Why is this a problem? Islam rejects Jesus’ death on the cross, denies his deity, claims the Bible is corrupted, and insists that Muhammad is the final “seal of the prophets,” with his changeless message conveyed perfectly in the Qur’an. In other words, the outward forms (i.e., duties) of Islam, including communal fasting and sacrifice, the way in which one prays (five times a day, toward Mecca), and especially the confession that there is no god but God (“Allah” in Arabic) and Muhammad is the messenger, are truly consequential. Quite simply, Islam sets out to correct (and effectively replace) the biblical Jesus, in the name of submission to an unknowable God, as advocated by Muhammad. I am convinced that remaining faithful to all this and following Jesus at the same time is impossible.
Jesus’ way is demanding, and the New Testament demonstrates that his followers inevitably experienced a dramatic discontinuity with their past religious lives. As the apostle Paul found, remaining within the confines of a Christ-rejecting Judaism soon proved impossible. And the NT certainly knows nothing of Apollo insiders—or anything else you choose from the Greek pantheon! By the same token, identifying as a Muslim for Jesus is simply untenable.
Another concern is the existence of so-called Muslim-idiom translations (MITs) of Scripture. Tragically, many donors have unwittingly contributed to Bible translations which avoid terms offensive to Muslims, especially Son of God language. Muslims typically misunderstand “Son of God” to mean that God in some way had physical relations with Mary in order to produce Jesus. However, rather than correct such ideas through a process of careful discipleship, producers of MITs use phrases such as “Beloved of God,” “Prince of God” or “God’s Heavenly Representative,” and relegate God the Father to “Creator,” “Sustainer” or “Protector.” Effectively, such language confirms faulty Islamic theology in the mind of the reader and denies Muslims the opportunity to know the Trinitarian God of the Bible—or (later) to craft a correct theological understanding of him on the basis of an accurate translation of Scripture.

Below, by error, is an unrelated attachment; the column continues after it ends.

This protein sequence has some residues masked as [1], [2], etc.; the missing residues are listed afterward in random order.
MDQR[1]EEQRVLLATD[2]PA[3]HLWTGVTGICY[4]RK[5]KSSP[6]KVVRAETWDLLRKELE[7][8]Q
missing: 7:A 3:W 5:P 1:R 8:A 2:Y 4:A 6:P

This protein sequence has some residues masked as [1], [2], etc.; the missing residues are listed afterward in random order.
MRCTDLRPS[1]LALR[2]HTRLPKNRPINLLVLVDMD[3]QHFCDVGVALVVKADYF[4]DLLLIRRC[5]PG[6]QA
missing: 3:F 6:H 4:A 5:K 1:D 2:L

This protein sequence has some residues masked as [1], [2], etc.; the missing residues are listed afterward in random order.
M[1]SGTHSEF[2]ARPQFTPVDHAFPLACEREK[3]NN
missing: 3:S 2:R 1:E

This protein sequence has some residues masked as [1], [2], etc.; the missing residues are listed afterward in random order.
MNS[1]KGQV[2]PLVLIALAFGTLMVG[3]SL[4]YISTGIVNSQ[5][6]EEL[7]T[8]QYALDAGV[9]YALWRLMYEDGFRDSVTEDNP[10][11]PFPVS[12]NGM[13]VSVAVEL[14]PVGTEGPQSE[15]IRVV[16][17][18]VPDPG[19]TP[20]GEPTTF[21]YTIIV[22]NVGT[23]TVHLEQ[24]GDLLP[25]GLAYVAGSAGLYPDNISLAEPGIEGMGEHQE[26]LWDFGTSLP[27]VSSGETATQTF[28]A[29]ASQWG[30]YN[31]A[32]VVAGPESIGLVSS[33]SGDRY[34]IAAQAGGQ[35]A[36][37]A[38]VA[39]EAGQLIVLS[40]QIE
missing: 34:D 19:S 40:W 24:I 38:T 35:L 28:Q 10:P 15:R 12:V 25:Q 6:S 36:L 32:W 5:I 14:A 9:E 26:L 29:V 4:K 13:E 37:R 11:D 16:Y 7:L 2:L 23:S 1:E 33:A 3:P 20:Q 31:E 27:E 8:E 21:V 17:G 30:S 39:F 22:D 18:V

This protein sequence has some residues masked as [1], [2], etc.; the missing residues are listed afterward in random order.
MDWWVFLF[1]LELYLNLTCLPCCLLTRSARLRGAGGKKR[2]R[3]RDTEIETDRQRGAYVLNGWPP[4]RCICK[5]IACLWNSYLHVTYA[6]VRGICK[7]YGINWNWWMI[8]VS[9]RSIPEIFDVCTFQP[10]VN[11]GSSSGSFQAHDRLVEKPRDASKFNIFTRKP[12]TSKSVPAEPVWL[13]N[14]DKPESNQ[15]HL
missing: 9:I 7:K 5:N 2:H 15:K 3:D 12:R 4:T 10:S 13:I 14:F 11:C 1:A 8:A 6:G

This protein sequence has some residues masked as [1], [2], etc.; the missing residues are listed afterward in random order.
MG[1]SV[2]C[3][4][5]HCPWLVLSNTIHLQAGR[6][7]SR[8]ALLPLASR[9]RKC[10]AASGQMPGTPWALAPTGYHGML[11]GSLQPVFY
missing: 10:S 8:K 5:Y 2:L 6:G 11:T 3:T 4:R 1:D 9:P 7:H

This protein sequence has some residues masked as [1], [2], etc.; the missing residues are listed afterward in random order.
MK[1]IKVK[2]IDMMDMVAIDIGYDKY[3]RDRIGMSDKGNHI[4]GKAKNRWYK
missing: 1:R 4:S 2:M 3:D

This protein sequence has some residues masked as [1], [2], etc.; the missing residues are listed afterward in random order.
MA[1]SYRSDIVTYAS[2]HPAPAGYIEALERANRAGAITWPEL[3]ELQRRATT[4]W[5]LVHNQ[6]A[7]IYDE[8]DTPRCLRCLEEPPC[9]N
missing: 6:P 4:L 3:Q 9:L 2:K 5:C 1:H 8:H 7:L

So, I don’t believe it’s too much to say that IM proponents (and their MIT associates) risk abandoning the gospel.
3. What do you hope readers will take away from this book?
Despite the siren-call of IM proponents, IMs are biblically, theologically, missiologically, and practically untenable.
4. As a missiologist, how would you instruct churches, and potential missionaries, to pursue Muslim evangelism?
Relationship is key. However, a relationship with a Muslim, characterized by integrity and genuine concern for another’s welfare, must never come at the cost of compromising the gospel, our new identity in Christ, or the essential truths and practices of Christianity. Put differently, our missiology must be driven by biblical theology, not by anthropology. So, to close, let me recommend a helpful resource (to which I contribute a chapter) for churches and potential missionaries. It is Micah Fries’s and Keith Whitfield’s Islam and North America: Loving our Muslim Neighbors (Nashville: B&H, 2018).
5. Is there anything else you would like to share with our readers?
Don’t be afraid of Muslims you meet! Do your best to be friendly, and if appropriate, invite them to your home for a meal. Muslims love hospitality! And especially, ask the Holy Spirit to lead you in the challenging task of building Christ-centered relationships.
The price point for this book is quite steep. However, most libraries will have a copy of it. We at the CGCS suggest that you find a copy of the book and read through it. As we consider the Great Commission implications of the expansion of Islam in our world, it is important for us to have a handle on the issues discussed in the book.
This book comes highly recommended.